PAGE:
Colour should be used properly. Grayscale works well, as does using colour or a flashing graphic to indicating a problem. Up to 10% of operators are color blind, so a red and green indicator may not be detected. Indicator text can be added to address this issue, such as displaying words like Off, On or Alarm. Changing symbols, for example from a circle to a triangle, is also helpful to make issues understood quickly.
Alarms should be clearly displayed using a consistent and well-developed alarm management system. This is critical if multiple maintenance staff or operators are remotely monitoring and acknowledging alarms. Alarms should be logged with comments to confirm that operators have acknowledged an alarm and that the necessary corrective action has been taken. A simple user interface should be provided for these tasks.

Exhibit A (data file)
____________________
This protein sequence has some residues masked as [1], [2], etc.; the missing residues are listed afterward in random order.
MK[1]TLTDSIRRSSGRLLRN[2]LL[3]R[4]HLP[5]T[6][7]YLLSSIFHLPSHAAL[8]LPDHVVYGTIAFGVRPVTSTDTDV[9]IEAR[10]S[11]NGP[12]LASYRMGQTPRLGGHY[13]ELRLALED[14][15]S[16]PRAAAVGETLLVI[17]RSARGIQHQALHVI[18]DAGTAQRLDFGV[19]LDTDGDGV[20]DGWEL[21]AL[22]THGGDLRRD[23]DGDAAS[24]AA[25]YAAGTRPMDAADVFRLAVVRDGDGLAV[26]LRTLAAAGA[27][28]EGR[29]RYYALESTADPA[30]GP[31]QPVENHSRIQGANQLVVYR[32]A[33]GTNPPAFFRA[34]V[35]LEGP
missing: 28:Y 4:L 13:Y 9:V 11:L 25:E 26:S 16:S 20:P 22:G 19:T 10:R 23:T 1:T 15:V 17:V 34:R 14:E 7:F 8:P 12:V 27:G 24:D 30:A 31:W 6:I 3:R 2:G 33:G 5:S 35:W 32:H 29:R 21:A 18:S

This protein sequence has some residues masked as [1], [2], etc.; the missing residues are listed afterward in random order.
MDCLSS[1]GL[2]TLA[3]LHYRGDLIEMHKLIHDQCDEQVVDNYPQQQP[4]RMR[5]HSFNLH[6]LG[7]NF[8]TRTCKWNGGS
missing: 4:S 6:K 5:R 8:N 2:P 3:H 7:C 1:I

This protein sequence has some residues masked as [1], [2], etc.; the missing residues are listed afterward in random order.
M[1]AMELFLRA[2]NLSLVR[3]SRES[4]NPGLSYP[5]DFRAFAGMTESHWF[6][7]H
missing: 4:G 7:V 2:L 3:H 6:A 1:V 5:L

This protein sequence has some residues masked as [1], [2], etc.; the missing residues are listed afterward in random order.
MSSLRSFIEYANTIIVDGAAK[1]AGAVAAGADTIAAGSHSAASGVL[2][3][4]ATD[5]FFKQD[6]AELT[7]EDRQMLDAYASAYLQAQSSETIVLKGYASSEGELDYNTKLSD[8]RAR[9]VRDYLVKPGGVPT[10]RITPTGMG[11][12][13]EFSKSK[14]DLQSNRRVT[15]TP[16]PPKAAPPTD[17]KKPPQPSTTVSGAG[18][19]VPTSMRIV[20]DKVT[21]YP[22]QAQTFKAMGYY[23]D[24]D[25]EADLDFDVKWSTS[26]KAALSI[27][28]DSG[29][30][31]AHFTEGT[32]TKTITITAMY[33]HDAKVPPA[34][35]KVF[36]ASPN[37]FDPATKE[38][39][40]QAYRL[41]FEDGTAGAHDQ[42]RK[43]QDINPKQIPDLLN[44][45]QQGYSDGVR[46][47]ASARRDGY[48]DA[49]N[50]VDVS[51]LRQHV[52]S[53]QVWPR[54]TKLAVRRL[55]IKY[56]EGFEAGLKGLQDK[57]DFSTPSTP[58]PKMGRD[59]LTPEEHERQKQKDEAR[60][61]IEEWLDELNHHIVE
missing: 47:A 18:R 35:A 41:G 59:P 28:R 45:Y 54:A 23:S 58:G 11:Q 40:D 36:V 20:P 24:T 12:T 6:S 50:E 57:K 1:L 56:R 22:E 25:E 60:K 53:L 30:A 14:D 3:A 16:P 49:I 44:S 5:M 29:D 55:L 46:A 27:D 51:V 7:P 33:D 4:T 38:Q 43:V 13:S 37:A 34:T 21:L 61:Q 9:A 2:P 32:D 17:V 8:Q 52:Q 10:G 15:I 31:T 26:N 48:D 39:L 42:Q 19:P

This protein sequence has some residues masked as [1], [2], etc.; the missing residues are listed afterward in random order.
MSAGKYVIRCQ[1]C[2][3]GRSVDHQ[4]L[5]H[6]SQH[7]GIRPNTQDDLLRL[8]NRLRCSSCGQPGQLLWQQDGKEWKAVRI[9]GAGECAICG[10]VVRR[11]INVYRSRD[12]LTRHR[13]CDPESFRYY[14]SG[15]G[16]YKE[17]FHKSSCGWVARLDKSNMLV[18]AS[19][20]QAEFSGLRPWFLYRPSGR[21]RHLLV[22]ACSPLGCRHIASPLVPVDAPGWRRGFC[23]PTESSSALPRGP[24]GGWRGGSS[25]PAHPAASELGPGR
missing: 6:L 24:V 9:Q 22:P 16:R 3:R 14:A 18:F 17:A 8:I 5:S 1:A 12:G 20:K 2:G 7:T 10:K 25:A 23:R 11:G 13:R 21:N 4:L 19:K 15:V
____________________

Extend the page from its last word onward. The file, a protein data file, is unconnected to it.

Streamlining event notification and logging captures machine and process events for easy review by mobile device users (Figure 3). When viewed remotely on mobile devices, events should keep the user current on machine status and system changes.
Data entry keystrokes should be minimized by automating entry where possible, or by using drop-down lists from which selections can be made. Entering large amounts of data is difficult with mobile devices and should be avoided.
Selecting an HMI supporting the HTML5 standard is just the start when using mobile devices on the plant floor. Effective graphic screen design for use on these mobile device is also necessary for users to view, understand and act on important information.
Scott Kortier is InduSoft Web Studio senior technical sales at Wonderware by Schneider Electric.>
Source: Control Engineering Europe - All Articles